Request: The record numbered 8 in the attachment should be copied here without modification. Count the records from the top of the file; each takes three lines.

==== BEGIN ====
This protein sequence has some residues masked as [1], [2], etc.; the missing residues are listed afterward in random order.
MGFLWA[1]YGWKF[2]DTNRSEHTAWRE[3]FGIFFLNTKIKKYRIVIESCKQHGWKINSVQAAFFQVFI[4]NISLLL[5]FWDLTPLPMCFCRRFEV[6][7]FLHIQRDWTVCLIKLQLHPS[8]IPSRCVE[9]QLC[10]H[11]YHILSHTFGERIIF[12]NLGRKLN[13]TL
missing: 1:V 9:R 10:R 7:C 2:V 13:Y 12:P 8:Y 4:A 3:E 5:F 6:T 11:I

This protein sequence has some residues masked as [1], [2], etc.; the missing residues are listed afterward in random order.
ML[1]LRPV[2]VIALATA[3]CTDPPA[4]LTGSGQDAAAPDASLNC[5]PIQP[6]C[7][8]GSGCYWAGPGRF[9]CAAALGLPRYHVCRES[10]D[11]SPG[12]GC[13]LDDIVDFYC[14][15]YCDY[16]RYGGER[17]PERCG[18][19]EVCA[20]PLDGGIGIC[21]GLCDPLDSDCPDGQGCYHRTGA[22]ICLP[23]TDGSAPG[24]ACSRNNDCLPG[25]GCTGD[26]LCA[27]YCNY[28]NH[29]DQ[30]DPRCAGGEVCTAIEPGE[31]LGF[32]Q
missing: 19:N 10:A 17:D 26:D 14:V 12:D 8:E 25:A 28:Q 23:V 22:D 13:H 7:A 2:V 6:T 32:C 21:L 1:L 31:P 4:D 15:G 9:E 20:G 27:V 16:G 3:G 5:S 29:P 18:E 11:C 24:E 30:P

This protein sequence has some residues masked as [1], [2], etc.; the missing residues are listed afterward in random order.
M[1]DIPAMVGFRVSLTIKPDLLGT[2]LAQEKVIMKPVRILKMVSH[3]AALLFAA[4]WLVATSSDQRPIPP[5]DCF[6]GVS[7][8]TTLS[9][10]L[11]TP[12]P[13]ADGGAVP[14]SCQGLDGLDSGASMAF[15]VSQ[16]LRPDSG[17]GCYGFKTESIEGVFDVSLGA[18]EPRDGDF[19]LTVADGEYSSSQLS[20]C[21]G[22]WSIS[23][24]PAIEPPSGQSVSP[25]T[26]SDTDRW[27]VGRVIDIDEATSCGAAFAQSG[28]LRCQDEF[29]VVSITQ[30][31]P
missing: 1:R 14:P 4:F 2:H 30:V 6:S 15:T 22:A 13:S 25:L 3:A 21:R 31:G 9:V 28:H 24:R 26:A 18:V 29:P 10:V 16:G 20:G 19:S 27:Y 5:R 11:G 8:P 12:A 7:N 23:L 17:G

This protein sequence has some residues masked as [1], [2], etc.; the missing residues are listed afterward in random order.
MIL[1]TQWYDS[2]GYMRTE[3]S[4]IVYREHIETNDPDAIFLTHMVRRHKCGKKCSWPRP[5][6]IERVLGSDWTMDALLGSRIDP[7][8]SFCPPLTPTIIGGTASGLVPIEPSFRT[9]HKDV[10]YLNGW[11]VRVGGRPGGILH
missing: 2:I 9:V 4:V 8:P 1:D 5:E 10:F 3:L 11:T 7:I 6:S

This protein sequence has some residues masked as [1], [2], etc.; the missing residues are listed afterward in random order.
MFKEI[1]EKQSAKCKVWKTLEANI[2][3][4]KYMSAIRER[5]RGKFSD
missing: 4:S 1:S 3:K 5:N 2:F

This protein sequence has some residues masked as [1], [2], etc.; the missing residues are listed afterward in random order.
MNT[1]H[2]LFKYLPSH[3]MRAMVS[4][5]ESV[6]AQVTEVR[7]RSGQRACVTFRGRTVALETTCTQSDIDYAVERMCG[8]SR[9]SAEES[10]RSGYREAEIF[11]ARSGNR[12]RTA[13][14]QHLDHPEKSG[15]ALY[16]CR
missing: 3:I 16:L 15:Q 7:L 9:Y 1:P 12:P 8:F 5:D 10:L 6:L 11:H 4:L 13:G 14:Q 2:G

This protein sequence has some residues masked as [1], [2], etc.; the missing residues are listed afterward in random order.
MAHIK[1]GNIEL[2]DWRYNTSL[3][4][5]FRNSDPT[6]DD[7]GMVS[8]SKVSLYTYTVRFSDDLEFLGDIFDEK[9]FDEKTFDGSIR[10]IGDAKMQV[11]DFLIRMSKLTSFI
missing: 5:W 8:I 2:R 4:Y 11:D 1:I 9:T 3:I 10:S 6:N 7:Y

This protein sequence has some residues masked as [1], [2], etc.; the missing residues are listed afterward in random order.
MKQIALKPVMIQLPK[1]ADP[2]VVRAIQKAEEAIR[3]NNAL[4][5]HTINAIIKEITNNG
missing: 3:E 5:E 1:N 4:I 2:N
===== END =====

This protein sequence has some residues masked as [1], [2], etc.; the missing residues are listed afterward in random order.
MKQIALKPVMIQLPK[1]ADP[2]VVRAIQKAEEAIR[3]NNAL[4][5]HTINAIIKEITNNG
missing: 3:E 5:E 1:N 4:I 2:N